Photo of UON students with the Tanzanian President and First Lady

UON students with President Kikwete & the First Lady of Tanzania

In an historic occasion for the University of Newcastle, the President of Tanzania Dr Jakaya Kikwete was awarded an Honorary Doctorate of Laws making him the first head of state to receive the honour.

In the audience were three Tanzanian students currently undertaking PhD research at the University in the areas of education and politics.

Elpidius Baganda, Japhace Poncian and Joshua Mhalila joined a considerable audience at Newcastle City Hall to hear President Kikwete speak.

Elpidius, who was awarded a scholarship to UON, attended the event with his family and said he was ‘very excited’ to see the President.

“I’ve been so busy here in Newcastle and haven’t been back home to Tanzania for three years. He’s done a great job back home – many people appreciate what he’s been doing so I’m excited to see him today.”

“He’s a significant leader in Africa. There are many things he’s done quite well, but of course like any leader there are other challenges,”

“But one of the things that makes him distinct to other African leaders is that after these 10 years (two five-year terms) he is stepping down and another President will be coming. That’s quite different to many other African countries.”

“He’s given a lot of power to democracy and multi-party politics. That makes me feel that he’s been a great president.”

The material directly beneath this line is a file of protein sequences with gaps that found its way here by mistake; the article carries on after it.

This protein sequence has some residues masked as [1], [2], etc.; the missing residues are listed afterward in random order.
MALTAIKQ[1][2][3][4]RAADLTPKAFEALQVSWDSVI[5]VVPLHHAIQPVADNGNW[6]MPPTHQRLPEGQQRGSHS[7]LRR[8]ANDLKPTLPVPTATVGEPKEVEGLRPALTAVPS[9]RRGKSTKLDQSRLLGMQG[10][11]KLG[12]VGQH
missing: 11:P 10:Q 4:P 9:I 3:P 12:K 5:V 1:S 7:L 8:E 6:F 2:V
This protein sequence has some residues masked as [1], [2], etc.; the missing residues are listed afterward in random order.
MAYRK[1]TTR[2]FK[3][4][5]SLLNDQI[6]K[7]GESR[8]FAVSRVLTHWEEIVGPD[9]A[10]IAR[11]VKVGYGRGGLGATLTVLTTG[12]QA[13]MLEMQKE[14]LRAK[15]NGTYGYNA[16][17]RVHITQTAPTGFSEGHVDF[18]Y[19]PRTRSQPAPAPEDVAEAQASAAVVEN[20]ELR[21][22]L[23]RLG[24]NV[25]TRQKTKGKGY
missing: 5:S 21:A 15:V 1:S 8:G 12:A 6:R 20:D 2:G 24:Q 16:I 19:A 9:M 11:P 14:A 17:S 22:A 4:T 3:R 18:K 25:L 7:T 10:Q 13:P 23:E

Joshua Mhalila, whose PhD research is in higher education, called it a ‘once in a lifetime event’.

“Even in Tanzania I wouldn’t get the chance to meet him and perhaps speak with him. I think he’s one of the best presidents we’ve had. He’s democratic, he’s keen to hear different and even opposing views, and I think he deserves credit for that.”

“He’s encouraged freedom of expression and even though sometimes people might say negative things about him, he allows it. I think people admire that.”

“It’s not the same in some other African countries – if you were to speak against the government in some way you’d be in trouble. But not with the Tanzanian president. That means that people have felt free to speak about development. People are free to express what they feel is right. That’s been a huge thing for Tanzania.”

The three students were able to briefly speak with President Kikwete before he continued his visit to HMRI and NIER.